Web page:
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Discussion Starter #1 (Edited)
The Ultimate DIY/Parts Reference Thread.

INTRODUCTION:

Hey everyone,

I've been here for a while and, from all the jokes we make about me, a couple
of things are no secret: I like working on my cars, I like making how-to videos,
and I like not getting shafted by the Lambo tax.

With that said, since the Volkswagen Auto Group is lazy and run by, it seems,
accountants, we as Lamborghini owners are in a phenomenal position to be
able to cross-reference parts with Passats or whatever.

At the same time, since the parts are all used across different models and
brands (VW and Audi, with the most extreme example being the 5.2L R8), it is
relatively simple to do lots of maintenance and gear-turning work ourselves as
long as we aren't deluding ourselves that the Lamborghini is some sort of
insane, finicky, non-Audi automobile.

WHAT I'M DOING:

So, I'm going to try to make a solid thread here that I consider the "ultimate"
DIY thread. It's become a bit of a pet project of mine to keep my mind off my
mother's cancer, which many of you are aware of and have sent me kind words
about.

Over the past few weeks, I have been digging around, cross-referencing part
numbers, and doing some research. I've spoken to head techs, service writers,
and even the Lambo North America and the factory in Italy. Since a lot of the
higher-ups at the various marques know me, I've been able to leverage that
into candid information and discussion.

HOW THIS WILL WORK:

I'm going to try to make this thread as easy to navigate as possible. I will make
a slew of "placeholder" posts under this. I will separate info into easy to
navigate "sections": Lubrication, Ignition System, Fuel System, Tires/Wheels,
Brakes, etc.

In each section, I will note OEM and Aftermarket parts (for example, OEM air
filters as well as K&N/BMC filters) along with the best price I have found for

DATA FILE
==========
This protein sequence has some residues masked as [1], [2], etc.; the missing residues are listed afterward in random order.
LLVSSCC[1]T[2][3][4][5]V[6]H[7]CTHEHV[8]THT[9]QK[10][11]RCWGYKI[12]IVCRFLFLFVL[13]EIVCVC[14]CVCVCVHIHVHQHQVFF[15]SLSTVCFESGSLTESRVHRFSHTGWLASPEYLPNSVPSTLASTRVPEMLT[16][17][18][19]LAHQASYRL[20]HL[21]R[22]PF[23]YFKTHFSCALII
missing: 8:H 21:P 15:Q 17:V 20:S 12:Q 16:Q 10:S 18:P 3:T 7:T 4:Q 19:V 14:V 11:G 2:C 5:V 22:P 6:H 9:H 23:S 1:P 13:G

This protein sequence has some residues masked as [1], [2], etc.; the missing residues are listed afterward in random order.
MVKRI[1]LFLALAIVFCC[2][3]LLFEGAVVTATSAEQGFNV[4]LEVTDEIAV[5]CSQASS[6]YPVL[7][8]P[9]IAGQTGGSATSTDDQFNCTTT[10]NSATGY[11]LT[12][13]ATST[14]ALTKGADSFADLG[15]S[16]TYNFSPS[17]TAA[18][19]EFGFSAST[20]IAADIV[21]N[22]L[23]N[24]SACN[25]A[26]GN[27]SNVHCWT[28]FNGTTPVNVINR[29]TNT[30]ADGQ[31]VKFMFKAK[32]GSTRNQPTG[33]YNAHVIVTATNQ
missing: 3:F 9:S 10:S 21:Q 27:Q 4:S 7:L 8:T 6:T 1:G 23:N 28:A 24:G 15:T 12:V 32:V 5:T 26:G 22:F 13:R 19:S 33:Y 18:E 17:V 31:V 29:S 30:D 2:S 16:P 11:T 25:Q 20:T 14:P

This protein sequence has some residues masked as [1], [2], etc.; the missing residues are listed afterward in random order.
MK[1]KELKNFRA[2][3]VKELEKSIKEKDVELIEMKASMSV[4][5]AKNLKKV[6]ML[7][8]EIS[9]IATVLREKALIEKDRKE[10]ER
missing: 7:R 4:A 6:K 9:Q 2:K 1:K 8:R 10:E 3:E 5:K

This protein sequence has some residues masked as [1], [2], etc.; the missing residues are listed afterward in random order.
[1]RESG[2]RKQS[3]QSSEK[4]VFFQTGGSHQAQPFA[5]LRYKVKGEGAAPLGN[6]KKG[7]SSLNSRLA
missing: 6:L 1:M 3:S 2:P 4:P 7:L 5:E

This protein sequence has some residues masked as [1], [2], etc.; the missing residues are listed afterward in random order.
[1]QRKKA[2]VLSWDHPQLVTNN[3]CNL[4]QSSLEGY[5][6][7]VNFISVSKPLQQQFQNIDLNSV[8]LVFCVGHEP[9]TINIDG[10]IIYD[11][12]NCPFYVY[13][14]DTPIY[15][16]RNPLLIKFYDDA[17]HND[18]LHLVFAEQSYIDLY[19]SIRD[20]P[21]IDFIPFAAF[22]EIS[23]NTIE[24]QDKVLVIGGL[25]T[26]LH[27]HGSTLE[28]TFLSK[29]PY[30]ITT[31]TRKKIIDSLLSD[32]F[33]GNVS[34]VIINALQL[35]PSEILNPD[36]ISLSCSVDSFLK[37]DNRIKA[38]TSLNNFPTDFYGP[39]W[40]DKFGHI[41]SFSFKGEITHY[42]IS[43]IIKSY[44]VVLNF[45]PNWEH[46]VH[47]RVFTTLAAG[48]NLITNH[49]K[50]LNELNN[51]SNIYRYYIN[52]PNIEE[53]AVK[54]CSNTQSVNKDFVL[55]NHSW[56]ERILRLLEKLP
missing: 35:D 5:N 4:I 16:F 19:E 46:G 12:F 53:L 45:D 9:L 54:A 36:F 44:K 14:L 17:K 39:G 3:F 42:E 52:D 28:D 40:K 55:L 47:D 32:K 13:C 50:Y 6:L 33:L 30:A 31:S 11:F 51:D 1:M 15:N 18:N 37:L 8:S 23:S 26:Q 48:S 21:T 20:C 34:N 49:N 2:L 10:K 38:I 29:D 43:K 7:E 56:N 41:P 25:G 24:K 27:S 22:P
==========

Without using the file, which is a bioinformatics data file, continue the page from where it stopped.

them including shipping and return policy and "risk" of purchase. (IE, if Joe
Shmoe's Random Auto Part site has air filters for $51 out the door, and Amazon
has them for $52, I will list Amazon because there is almost no risk of a
problem versus an unknown auto part supplier).

I will also note what cars the parts work on, and, as I make videos, I will post a
link to the how-to video as well.

Let's do this! :cool:
 

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Discussion Starter #2 (Edited)
TABLE OF CONTENTS:
(in alphabetical order, click to be taken to the desired post)

Parts Reference + How To Videos:
-Brake System *UPDATED 9/17/2015* Gallardo (Pre-LP, LP), Murcielago (Pre-LP, LP)
-Cooling System *UPDATED 9/15/2015* Gallardo (Pre-LP, LP), Murcielago (Pre-LP, LP), Aventador, Huracan
-Drivetrain/Transmission *UPDATED 9/13/2015* Gallardo (Pre-LP, LP), Huracan
-Exhaust System *UPDATED 9/14/2015* Gallardo (Pre-LP, LP), Murcielago (Pre-LP, LP), Aventador, Huracan
-Exterior Care
-Fuel System *UPDATED 9/13/2015* Gallardo (Pre-LP, LP), Murcielago (Pre-LP, LP), Huracan
-HVAC System *UPDATED 9/13/2015* Gallardo (Pre-LP, LP), Murcielago (Pre-LP, LP), Huracan
-Ignition System *UPDATED 9/13/2015* Gallardo (Pre-LP, LP), Huracan, Murcielago (Pre-LP, LP)
-Intake System *UPDATED 9/13/2015* Gallardo (Pre-LP, LP), Murcielago (Pre-LP, LP), Aventador, Huracan
-Interior Care *UPDATED 9/13/2015*
-Lighting System *UPDATED 9/13/2015* Gallardo (Pre-LP, LP), Murcielago (Pre-LP, LP)
-Lubrication System *UPDATED 9/16/2015* Gallardo (Pre-LP, LP), Murcielago (Pre-LP, LP), Aventador, Huracan, UGR TT
-Multimedia System *UPDATED 9/13/2015* Gallardo (Pre-LP, LP), Huracan, Aventador
-Security System *UPDATED 9/13/2015* Gallardo (Pre-LP, LP), Murcielago (Pre-LP, LP), Aventador, Huracan
-Starting System *UPDATED 9/15/2015* Gallardo (Pre-LP, LP), Murcielago (Pre-LP, LP), Aventador, Huracan
-Wheels and Tires *UPDATED 9/13/2015* Gallardo (Pre-LP, LP), Murcielago (Pre-LP, LP)
Extra Information:
Video Tutorials
-How To & Opinion Videos *UPDATED 10/5/2015*​

NOTE: If you find any errors or have information to add, please send me a
PM and I will get on it ASAP.
 

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Discussion Starter #3 (Edited)
BRAKE SYSTEM:

Brake Fluid (Really Good): (TWO Bottles Needed)
-All Models: Motul RBF660

Brake Fluid (THE BEST): (ONE Bottle Needed)
-All Models: Castrol SRF